Issue #15940 has been updated by duerst (Martin D=FCrst).


naruse (Yui NARUSE) wrote:
> Note that an incompatibility which is caused by the change of string enco=
ding is `String#<<(integer)`.
>
> Maybe String#<<(n) should be deprecated if n > 127 and explicitly specify=
 the encoding argument.

If I understand this correctly, the proposal is to change the encoding of S=
ymbols from ASCII to UTF-8. So if such a symbol is converted to a String (w=
hich in itself may not be that frequent), and then an Integer is 'shifted' =
into that String with `<<`, then the only incompatibility that we get is th=
at until now, it was an error to do that with a number > 127.

So the overall consequence is that something that produced an error up to n=
ow doesn't produce an error anymore. I guess that's an incompatibility that=
 we should be able to tolerate. It's much more of a problem if something th=
at worked until now stops to work, or if something that worked one way sudd=
enly works another way.

As for explicitly specifying an encoding argument for `String#<<`, I unders=
tand that it may be the conceptually correct thing to do (we are using the =
Integer as a character number, so we better knew what encoding this charact=
er number was expressed in). But the encoding is already available from the=
 string, and in most cases will be the source encoding or so anyway, which =
will be UTF-8 in most cases. Also, because `<<` is a binary operator, it wo=
uld be difficult to add additional parameters.


----------------------------------------
Feature #15940: Coerce symbols internal fstrings in UTF8 rather than ASCII =
to better share memory with string literals
https://bugs.ruby-lang.org/issues/15940#change-78910

* Author: byroot (Jean Boussier)
* Status: Open
* Priority: Normal
* Assignee: =

* Target version: =

----------------------------------------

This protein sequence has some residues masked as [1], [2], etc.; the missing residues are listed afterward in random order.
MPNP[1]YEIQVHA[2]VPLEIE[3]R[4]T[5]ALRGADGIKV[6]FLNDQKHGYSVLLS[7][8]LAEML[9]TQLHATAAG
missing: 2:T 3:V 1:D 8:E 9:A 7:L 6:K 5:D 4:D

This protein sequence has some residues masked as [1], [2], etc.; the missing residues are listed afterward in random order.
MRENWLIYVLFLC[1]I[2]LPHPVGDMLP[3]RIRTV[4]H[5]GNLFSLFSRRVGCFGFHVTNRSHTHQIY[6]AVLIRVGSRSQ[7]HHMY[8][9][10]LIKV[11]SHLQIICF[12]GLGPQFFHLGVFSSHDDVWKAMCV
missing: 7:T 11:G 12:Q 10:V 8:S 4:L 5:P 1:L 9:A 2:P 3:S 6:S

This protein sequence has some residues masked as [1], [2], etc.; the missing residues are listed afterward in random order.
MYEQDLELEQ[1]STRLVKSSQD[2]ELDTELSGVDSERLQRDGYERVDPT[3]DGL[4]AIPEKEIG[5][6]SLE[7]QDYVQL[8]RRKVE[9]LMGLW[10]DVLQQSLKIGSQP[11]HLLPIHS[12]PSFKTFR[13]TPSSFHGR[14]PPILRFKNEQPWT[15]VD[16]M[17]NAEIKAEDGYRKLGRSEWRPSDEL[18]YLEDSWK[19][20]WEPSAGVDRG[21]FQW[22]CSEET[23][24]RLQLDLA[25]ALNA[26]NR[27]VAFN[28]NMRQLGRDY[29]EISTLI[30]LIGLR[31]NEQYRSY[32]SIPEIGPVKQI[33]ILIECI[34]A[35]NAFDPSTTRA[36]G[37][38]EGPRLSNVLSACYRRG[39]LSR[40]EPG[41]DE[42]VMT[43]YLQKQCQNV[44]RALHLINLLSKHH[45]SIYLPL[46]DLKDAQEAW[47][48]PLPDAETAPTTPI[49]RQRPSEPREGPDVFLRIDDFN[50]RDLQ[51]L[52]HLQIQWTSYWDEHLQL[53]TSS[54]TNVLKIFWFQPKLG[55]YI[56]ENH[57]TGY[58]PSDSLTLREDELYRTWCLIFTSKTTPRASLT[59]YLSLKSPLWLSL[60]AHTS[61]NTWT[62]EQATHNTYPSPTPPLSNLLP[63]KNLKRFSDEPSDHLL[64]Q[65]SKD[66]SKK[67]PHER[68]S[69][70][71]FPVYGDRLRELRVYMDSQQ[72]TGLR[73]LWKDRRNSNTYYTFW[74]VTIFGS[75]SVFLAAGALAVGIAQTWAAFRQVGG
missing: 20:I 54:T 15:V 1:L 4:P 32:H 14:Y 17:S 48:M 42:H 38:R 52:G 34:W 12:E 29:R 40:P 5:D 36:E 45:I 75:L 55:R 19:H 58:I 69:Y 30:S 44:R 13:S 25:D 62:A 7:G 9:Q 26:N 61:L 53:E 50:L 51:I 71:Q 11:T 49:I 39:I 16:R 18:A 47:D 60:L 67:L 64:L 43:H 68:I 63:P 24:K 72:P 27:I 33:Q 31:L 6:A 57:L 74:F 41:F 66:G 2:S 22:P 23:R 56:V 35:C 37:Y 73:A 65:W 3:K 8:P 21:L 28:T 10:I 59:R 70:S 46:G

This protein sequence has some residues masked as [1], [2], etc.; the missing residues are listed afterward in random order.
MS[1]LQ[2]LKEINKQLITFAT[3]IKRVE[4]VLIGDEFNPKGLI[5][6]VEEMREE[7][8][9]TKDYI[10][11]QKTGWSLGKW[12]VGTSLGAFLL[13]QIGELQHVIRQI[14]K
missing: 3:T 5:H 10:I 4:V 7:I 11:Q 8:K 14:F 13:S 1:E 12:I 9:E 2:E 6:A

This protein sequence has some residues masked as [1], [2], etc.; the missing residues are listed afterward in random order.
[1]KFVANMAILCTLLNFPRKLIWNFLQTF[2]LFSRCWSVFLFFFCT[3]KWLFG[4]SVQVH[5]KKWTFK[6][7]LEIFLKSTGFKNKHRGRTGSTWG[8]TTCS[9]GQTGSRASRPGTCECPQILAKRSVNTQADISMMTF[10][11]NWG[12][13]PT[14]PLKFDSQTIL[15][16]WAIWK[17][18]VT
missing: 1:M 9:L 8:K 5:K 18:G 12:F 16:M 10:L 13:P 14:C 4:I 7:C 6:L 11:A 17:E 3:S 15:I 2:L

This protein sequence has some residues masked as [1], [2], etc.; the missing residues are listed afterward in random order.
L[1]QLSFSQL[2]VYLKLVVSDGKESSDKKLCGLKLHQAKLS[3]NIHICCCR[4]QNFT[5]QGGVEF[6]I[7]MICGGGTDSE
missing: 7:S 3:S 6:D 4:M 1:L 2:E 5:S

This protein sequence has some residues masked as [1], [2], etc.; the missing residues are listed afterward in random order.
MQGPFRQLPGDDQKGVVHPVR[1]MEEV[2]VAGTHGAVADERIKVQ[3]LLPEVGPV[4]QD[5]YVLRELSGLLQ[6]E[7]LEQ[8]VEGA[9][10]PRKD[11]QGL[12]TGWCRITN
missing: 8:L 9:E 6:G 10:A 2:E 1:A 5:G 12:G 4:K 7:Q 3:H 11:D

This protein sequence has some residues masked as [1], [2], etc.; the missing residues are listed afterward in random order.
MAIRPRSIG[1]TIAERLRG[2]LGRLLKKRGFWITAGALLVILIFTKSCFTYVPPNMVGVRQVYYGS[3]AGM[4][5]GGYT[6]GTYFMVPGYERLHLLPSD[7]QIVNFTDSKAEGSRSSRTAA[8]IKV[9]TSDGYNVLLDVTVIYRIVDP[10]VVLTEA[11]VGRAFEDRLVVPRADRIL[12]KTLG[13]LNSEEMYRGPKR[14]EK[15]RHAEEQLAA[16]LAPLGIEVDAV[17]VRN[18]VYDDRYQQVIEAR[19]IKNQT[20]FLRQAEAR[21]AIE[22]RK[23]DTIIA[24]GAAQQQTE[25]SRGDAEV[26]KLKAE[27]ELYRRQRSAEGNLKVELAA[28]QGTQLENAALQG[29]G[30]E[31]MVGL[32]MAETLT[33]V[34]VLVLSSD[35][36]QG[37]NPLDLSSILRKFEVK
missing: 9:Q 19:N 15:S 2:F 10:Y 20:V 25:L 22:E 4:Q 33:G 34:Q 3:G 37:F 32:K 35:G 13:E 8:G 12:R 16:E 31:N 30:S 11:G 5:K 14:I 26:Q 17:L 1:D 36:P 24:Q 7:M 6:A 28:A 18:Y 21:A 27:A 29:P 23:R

Patch: https://github.com/ruby/ruby/pull/2242

It's not uncommon for symbols to have literal string counterparts, e.g.

```ruby
class User
  attr_accessor :name

  def as_json
    { 'name' =3D> name }
  end
end
```

Since the default source encoding is UTF-8, and that symbols coerce their i=
nternal fstring to ASCII when possible, the above snippet will actually kee=
p two instances of `"name"` in the fstring registry. One in ASCII, the othe=
r in UTF-8.

Considering that UTF-8 is a strict superset of ASCII, storing the symbols f=
strings as UTF-8 instead makes no significant difference, but allows in mos=
t cases to reuse the equivalent string literals.

The only notable behavioral change is `Symbol#to_s`.

Previously `:name.to_s.encoding` would be `#<Encoding:US-ASCII>`.
After this patch it's `#<Encoding:UTF-8>`. I can't foresee any significant =
compatibility impact of this change on existing code.

However, there are several ruby specs asserting this behavior, but I don't =
know if they can be changed or not: https://github.com/ruby/spec/commit/a73=
a1c11f13590dccb975ba4348a04423c009453

If this specification is impossible to change, then we could consider chang=
ing the encoding of the String returned by `Symbol#to_s`, e.g in ruby pseud=
o code:

```ruby
def to_s
  str =3D fstr.dup
  str.force_encoding(Encoding::ASCII) if str.ascii_only?
  str
end
```





-- =

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